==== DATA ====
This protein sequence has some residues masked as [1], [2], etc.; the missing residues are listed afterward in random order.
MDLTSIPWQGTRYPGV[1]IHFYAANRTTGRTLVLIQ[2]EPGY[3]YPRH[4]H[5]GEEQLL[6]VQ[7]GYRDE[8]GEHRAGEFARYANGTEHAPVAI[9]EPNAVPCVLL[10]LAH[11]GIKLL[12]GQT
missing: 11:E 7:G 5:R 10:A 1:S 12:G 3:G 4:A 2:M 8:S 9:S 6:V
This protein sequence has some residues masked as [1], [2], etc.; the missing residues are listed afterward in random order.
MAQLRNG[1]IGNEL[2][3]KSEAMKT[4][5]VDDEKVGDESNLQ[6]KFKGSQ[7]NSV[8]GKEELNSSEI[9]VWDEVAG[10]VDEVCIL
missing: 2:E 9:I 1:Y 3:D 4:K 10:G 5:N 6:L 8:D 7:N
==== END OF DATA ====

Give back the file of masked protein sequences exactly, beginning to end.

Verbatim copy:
This protein sequence has some residues masked as [1], [2], etc.; the missing residues are listed afterward in random order.
MDLTSIPWQGTRYPGV[1]IHFYAANRTTGRTLVLIQ[2]EPGY[3]YPRH[4]H[5]GEEQLL[6]VQ[7]GYRDE[8]GEHRAGEFARYANGTEHAPVAI[9]EPNAVPCVLL[10]LAH[11]GIKLL[12]GQT
missing: 11:E 7:G 5:R 10:A 1:S 12:G 3:G 4:A 2:M 8:S 9:S 6:V
This protein sequence has some residues masked as [1], [2], etc.; the missing residues are listed afterward in random order.
MAQLRNG[1]IGNEL[2][3]KSEAMKT[4][5]VDDEKVGDESNLQ[6]KFKGSQ[7]NSV[8]GKEELNSSEI[9]VWDEVAG[10]VDEVCIL
missing: 2:E 9:I 1:Y 3:D 4:K 10:G 5:N 6:L 8:D 7:N